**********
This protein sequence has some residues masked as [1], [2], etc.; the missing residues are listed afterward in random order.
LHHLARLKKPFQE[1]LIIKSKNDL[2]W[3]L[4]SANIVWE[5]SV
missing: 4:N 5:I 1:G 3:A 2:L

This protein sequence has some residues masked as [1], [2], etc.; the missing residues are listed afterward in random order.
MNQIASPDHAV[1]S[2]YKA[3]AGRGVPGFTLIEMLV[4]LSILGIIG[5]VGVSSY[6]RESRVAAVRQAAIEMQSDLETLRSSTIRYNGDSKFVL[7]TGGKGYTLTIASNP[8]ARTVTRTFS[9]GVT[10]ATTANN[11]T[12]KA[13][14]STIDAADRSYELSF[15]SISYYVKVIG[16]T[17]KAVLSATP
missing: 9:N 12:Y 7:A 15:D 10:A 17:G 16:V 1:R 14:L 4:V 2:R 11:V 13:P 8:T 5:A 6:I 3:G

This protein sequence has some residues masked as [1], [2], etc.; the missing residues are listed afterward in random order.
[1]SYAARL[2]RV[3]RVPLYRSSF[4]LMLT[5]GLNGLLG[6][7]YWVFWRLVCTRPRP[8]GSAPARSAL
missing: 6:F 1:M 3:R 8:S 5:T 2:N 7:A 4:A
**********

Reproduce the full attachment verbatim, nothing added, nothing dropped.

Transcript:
This protein sequence has some residues masked as [1], [2], etc.; the missing residues are listed afterward in random order.
LHHLARLKKPFQE[1]LIIKSKNDL[2]W[3]L[4]SANIVWE[5]SV
missing: 4:N 5:I 1:G 3:A 2:L

This protein sequence has some residues masked as [1], [2], etc.; the missing residues are listed afterward in random order.
MNQIASPDHAV[1]S[2]YKA[3]AGRGVPGFTLIEMLV[4]LSILGIIG[5]VGVSSY[6]RESRVAAVRQAAIEMQSDLETLRSSTIRYNGDSKFVL[7]TGGKGYTLTIASNP[8]ARTVTRTFS[9]GVT[10]ATTANN[11]T[12]KA[13][14]STIDAADRSYELSF[15]SISYYVKVIG[16]T[17]KAVLSATP
missing: 9:N 12:Y 7:A 15:D 10:A 17:G 16:V 1:R 14:L 4:V 2:R 11:V 13:P 8:T 5:A 6:I 3:G

This protein sequence has some residues masked as [1], [2], etc.; the missing residues are listed afterward in random order.
[1]SYAARL[2]RV[3]RVPLYRSSF[4]LMLT[5]GLNGLLG[6][7]YWVFWRLVCTRPRP[8]GSAPARSAL
missing: 6:F 1:M 3:R 8:S 5:T 2:N 7:A 4:A